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This article was published 2/7/2014 (784 days ago), so information in it may no longer be current.
HALIFAX -- Environment Canada is warning tropical storm Arthur could bring some rough weather to Atlantic Canada this weekend.
The Canadian Hurricane Centre in Halifax says the storm is expected to intensify to hurricane strength and accelerate as it moves northeastward along the East Coast of the United States on a track that could take it across Nova Scotia.
However, the storm's course and strength remain difficult to predict, meteorologist Bob Robichaud said Wednesday.
"This far out, there's still about a 300-kilometre margin of error in the forecast track," he said. "It could be anywhere from southern, central New Brunswick all the way to offshore Nova Scotia at this point... (But) it looks like someone will get something from this storm on the weekend."
Robichaud said a trough of low pressure moving eastward from the Great Lakes is expected to have an impact on the advancing storm, which was churning out winds in excess of 100 kilometres per hour as it moved parallel to Florida's coast Wednesday.
"If we get the storm coming up right as the trough is going through, that could accentuate some of the rainfall amounts in the Maritimes," he said. "That's two weather features that we're monitoring closely."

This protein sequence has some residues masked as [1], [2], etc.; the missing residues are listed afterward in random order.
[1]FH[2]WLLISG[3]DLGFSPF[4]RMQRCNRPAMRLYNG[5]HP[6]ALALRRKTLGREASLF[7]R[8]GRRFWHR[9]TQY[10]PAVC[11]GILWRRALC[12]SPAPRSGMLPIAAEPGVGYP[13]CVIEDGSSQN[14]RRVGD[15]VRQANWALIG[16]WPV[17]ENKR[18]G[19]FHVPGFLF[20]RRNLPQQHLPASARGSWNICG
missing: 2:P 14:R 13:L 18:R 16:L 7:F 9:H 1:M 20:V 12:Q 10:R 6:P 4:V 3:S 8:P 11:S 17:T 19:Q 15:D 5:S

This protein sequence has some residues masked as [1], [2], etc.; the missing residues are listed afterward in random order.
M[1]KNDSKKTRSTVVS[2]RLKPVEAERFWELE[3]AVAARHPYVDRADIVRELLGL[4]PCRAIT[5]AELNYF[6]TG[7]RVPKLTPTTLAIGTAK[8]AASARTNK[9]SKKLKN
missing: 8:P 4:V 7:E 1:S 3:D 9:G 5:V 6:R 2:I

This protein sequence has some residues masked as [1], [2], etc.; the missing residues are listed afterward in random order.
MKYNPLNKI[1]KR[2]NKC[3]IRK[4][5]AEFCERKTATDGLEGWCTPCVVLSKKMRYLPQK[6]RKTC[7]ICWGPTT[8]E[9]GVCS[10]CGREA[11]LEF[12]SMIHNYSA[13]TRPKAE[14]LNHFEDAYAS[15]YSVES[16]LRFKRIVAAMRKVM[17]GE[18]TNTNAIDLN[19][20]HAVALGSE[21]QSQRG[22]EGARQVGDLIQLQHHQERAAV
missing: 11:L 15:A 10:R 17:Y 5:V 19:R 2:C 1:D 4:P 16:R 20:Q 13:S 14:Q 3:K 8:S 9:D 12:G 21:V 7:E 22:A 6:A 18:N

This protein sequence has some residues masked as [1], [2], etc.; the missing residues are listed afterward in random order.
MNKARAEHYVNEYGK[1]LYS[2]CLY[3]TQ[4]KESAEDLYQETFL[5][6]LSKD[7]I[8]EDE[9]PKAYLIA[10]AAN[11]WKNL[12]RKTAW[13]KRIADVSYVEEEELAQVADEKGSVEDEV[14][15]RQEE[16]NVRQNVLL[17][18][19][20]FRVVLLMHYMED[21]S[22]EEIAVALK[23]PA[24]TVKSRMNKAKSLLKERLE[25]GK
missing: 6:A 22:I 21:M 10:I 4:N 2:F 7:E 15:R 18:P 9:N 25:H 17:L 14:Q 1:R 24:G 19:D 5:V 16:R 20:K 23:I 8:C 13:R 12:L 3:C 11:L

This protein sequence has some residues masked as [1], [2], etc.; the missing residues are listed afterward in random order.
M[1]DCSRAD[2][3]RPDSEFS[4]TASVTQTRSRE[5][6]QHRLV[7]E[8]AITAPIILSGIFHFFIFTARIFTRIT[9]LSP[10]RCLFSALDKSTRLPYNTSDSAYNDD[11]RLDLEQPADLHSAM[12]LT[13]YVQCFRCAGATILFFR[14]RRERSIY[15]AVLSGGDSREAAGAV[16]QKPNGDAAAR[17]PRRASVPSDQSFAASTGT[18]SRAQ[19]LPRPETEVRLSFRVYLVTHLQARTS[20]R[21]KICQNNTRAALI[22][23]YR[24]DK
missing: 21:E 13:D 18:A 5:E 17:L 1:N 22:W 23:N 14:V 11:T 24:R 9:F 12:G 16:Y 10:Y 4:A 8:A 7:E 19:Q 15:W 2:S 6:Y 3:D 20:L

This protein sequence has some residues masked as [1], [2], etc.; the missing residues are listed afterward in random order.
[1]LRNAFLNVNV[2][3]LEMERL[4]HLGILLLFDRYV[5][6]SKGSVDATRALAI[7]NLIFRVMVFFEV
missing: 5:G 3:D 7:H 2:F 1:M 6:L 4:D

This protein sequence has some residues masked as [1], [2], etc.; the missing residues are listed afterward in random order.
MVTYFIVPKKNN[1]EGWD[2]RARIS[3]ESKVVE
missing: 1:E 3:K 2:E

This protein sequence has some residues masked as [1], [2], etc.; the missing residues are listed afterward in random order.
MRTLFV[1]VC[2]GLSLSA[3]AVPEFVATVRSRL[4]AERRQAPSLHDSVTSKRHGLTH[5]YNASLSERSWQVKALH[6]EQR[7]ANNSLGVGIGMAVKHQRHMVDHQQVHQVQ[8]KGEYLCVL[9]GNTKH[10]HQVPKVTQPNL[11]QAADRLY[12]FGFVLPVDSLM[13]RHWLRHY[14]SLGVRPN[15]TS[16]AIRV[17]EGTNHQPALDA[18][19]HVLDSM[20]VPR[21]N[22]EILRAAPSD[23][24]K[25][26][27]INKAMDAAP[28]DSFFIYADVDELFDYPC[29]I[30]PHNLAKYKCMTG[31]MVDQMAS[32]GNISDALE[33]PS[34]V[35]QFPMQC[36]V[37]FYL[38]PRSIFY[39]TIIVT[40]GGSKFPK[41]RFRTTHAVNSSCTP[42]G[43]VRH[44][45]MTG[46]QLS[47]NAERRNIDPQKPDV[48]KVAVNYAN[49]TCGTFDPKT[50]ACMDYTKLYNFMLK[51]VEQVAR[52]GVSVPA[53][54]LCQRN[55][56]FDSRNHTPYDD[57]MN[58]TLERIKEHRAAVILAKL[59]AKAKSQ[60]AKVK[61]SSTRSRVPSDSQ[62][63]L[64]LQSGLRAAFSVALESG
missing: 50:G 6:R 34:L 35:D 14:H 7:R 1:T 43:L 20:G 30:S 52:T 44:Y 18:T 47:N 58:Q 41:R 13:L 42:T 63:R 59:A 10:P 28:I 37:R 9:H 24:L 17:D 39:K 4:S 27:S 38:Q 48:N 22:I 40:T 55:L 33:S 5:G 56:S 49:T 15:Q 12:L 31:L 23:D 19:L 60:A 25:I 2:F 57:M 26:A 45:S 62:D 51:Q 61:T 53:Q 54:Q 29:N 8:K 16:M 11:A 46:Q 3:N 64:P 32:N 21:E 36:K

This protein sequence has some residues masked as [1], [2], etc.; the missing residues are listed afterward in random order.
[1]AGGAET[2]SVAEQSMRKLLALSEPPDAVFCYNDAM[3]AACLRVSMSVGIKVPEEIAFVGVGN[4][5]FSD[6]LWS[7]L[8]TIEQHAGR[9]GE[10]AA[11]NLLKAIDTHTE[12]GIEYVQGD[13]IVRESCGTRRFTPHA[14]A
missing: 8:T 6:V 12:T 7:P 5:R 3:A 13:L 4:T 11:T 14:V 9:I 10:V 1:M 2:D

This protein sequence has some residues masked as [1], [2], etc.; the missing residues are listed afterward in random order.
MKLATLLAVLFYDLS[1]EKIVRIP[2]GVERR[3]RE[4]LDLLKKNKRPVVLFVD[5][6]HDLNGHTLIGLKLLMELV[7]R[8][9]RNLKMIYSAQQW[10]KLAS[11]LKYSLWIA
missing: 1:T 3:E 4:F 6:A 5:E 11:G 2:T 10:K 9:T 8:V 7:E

Robichaud said the Maritime provinces can expect the storm to be at its worst on Saturday before moving into Newfoundland on Sunday. Despite the uncertainty about Arthur's path, organizers of the annual Stan Rogers Folk Festival in Canso, N.S., have cancelled the music event, which was scheduled to start Friday and continue through the weekend. There was no word on when or if the event will be rescheduled.
Meanwhile, hurricane watches have been issued for parts of North Carolina's coast, while tropical storm watches are in effect for parts of Florida and South Carolina.
American forecasters say the first named storm of the hurricane season was expected to skim North Carolina's Outer Banks on Friday -- Independence Day. The 320-kilometre string of narrow barrier islands are prone to flooding but popular for beachgoers.
Lee Nettles, executive director of the Outer Banks Visitors Bureau, said the area sees frequent storms.
-- The Canadian Press, with files from The Associated Press